AFAM 162 - Lecture 10 - The New Negroes (continued)

Lecture 10 - The New Negroes (continued)


The Harlem Renaissance brought together legions of black writers, artists, musicians, and intellectuals who celebrated black culture and romanticized its connections to an African past. In this lecture, Professor Holloway documents some of the expressions of the Harlem Renaissance (also known as the New Negro Renaissance), the political and cultural movement that claimed Harlem as its figurative capital. In fact, thousands of African Americans flocked to Harlem, and it became the center of a rich cultural and political environment--one always fraught with complications, but still understood to represent the best that black America had to offer. As Professor Holloway shows, white enthusiasts of these newly-admired cultural forms visited Harlem to get a taste of black life. Indeed, without the financial support of the white community, whatever cultural efflorescence that did exist in Harlem would have been significantly less grand. Yet the tensions between white patrons and black artists, as well as between black intellectuals and black artists, made the Harlem Renaissance a complex movement.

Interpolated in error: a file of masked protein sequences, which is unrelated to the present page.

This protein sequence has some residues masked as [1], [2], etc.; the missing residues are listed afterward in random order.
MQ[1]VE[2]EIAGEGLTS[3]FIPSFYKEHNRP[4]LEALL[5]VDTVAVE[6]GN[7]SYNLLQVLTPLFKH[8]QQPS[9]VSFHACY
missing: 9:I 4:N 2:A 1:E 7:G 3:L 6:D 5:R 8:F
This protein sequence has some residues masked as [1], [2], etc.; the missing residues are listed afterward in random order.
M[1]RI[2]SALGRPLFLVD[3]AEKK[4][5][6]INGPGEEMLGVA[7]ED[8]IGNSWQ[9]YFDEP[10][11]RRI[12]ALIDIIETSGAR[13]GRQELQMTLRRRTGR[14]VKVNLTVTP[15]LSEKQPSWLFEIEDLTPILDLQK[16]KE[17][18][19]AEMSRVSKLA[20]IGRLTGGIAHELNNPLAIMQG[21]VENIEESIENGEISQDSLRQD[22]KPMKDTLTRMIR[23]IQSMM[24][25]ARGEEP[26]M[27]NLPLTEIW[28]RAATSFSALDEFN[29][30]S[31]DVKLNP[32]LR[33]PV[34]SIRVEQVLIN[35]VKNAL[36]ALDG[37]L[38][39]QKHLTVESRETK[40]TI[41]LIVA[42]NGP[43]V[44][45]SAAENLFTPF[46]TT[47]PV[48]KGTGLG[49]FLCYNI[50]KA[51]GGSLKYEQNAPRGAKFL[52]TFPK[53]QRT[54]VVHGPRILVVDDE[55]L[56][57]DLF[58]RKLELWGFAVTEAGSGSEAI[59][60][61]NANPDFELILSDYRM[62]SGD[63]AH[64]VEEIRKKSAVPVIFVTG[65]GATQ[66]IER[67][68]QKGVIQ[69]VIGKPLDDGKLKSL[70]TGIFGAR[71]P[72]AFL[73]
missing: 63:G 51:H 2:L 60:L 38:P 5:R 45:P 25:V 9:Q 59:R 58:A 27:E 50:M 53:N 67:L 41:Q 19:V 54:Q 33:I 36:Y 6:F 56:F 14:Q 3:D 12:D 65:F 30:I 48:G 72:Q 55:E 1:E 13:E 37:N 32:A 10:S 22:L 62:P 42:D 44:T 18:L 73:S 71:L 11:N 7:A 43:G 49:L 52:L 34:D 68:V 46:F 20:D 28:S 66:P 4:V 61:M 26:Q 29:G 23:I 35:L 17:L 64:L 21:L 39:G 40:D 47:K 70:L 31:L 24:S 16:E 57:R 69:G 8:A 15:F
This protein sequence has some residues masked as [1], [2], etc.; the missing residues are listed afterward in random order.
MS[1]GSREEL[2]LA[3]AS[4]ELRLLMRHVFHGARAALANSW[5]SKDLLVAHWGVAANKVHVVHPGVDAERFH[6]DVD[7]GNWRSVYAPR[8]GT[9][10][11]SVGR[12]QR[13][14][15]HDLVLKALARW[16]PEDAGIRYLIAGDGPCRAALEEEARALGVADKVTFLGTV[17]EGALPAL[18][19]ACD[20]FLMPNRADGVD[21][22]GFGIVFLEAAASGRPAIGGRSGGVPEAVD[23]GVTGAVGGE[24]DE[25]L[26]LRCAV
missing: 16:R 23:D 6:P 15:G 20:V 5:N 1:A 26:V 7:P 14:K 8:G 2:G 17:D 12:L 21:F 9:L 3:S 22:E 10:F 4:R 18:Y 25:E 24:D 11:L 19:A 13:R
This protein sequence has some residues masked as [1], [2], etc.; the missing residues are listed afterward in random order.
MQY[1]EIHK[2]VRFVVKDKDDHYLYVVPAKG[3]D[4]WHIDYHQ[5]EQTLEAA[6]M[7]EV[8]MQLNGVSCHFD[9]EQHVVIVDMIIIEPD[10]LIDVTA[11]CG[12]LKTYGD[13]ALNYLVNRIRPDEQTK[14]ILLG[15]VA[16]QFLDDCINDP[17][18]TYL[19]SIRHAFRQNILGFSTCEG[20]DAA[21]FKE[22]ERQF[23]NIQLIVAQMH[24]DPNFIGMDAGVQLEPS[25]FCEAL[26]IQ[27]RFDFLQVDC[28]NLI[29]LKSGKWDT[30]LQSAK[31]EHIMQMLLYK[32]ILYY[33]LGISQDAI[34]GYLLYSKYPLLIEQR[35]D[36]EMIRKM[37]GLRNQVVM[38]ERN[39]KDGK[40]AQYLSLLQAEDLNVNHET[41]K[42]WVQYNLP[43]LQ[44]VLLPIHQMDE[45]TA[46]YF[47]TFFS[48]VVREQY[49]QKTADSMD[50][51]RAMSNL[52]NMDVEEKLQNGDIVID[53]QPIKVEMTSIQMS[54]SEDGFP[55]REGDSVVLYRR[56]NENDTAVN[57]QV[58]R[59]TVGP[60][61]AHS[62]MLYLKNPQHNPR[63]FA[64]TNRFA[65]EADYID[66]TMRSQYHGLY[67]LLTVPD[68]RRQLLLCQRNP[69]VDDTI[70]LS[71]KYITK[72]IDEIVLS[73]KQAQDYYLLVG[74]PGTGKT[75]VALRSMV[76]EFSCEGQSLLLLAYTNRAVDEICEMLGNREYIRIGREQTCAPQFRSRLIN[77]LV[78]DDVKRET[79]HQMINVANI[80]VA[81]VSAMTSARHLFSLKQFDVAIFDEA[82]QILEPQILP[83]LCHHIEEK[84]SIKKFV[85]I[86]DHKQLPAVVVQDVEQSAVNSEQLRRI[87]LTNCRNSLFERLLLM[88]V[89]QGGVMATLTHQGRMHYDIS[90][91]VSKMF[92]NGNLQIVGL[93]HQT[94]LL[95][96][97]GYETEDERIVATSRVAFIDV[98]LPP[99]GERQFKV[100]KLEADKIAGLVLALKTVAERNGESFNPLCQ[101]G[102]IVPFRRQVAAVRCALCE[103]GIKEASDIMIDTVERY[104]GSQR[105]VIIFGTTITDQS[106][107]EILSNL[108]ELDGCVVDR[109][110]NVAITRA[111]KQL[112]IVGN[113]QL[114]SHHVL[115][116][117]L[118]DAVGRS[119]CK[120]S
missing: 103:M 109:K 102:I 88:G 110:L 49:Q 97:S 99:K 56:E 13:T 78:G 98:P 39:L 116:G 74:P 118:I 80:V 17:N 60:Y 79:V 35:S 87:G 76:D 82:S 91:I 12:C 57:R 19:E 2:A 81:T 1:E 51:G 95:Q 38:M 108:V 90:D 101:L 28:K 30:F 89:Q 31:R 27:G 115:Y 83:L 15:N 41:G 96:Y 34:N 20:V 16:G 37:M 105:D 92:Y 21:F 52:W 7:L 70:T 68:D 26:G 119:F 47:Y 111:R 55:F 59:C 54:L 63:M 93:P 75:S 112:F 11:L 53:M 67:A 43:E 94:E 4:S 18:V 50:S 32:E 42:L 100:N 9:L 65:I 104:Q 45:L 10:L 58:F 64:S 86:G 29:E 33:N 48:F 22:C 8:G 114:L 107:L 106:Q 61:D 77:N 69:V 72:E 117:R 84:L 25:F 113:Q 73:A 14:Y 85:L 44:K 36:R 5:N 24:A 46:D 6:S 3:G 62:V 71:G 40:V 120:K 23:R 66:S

Warning: This lecture contains graphic content and/or adult language that some users may find disturbing.



Marable, Let Nobody Turn Us Around, pp. 253-273

Vogel, The Scene of Harlem Cabaret

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